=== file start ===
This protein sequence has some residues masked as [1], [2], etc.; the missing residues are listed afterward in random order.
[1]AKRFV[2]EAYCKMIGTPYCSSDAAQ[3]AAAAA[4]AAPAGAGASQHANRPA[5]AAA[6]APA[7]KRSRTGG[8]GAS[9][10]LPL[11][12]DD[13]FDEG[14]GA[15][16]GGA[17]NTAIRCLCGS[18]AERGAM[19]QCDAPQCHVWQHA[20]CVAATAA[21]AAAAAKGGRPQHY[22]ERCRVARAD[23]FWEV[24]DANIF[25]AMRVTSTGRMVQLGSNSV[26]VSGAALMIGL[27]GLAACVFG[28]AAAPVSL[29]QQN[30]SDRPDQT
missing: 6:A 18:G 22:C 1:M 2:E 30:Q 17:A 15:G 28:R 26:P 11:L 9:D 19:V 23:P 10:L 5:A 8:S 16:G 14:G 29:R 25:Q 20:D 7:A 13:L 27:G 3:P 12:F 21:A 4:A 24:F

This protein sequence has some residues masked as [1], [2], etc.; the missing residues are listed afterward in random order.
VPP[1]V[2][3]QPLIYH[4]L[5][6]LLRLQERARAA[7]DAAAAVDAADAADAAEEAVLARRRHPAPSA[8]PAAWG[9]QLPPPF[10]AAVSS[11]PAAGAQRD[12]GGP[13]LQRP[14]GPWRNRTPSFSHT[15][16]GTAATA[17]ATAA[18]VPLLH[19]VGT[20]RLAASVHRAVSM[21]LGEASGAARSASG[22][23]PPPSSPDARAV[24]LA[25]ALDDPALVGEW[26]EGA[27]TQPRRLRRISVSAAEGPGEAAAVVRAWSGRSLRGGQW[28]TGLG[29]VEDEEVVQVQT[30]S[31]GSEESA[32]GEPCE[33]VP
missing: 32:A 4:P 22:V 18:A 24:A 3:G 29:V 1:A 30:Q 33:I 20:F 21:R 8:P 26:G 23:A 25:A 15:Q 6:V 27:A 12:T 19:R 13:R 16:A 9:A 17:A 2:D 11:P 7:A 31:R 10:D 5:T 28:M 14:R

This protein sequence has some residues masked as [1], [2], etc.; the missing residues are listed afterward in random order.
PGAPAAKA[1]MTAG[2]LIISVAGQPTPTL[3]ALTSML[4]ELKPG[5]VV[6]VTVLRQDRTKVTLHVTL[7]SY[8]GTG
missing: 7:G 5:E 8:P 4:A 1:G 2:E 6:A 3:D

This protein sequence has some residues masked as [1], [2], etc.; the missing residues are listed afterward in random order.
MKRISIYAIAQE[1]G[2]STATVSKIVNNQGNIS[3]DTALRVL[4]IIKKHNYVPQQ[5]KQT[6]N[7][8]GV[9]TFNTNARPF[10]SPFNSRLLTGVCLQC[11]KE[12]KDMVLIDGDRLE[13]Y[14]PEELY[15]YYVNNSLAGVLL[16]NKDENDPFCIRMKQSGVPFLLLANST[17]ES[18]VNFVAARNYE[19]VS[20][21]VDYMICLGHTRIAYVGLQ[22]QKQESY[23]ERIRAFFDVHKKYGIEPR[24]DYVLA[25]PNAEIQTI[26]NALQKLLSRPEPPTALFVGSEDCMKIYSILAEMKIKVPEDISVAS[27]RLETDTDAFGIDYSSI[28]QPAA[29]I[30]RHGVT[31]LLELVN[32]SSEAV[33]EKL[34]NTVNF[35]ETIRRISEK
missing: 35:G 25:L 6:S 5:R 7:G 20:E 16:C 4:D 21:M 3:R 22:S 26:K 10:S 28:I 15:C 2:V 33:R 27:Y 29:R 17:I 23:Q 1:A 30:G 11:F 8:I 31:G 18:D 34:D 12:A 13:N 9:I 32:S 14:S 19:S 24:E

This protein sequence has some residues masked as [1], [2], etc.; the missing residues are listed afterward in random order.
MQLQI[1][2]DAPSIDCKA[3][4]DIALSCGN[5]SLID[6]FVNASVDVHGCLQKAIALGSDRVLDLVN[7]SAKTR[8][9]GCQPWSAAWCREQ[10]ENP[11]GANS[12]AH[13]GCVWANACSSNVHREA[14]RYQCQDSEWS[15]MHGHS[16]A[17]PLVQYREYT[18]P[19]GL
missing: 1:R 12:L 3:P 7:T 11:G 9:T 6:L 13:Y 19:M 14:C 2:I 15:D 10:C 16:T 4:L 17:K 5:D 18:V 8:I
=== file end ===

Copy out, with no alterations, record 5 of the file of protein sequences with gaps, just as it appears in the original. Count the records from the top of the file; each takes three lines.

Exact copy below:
This protein sequence has some residues masked as [1], [2], etc.; the missing residues are listed afterward in random order.
MQLQI[1][2]DAPSIDCKA[3][4]DIALSCGN[5]SLID[6]FVNASVDVHGCLQKAIALGSDRVLDLVN[7]SAKTR[8][9]GCQPWSAAWCREQ[10]ENP[11]GANS[12]AH[13]GCVWANACSSNVHREA[14]RYQCQDSEWS[15]MHGHS[16]A[17]PLVQYREYT[18]P[19]GL
missing: 1:R 12:L 3:P 7:T 11:G 9:T 6:L 13:Y 19:M 14:C 2:I 15:D 10:C 16:T 4:L 17:K 5:D 18:V 8:I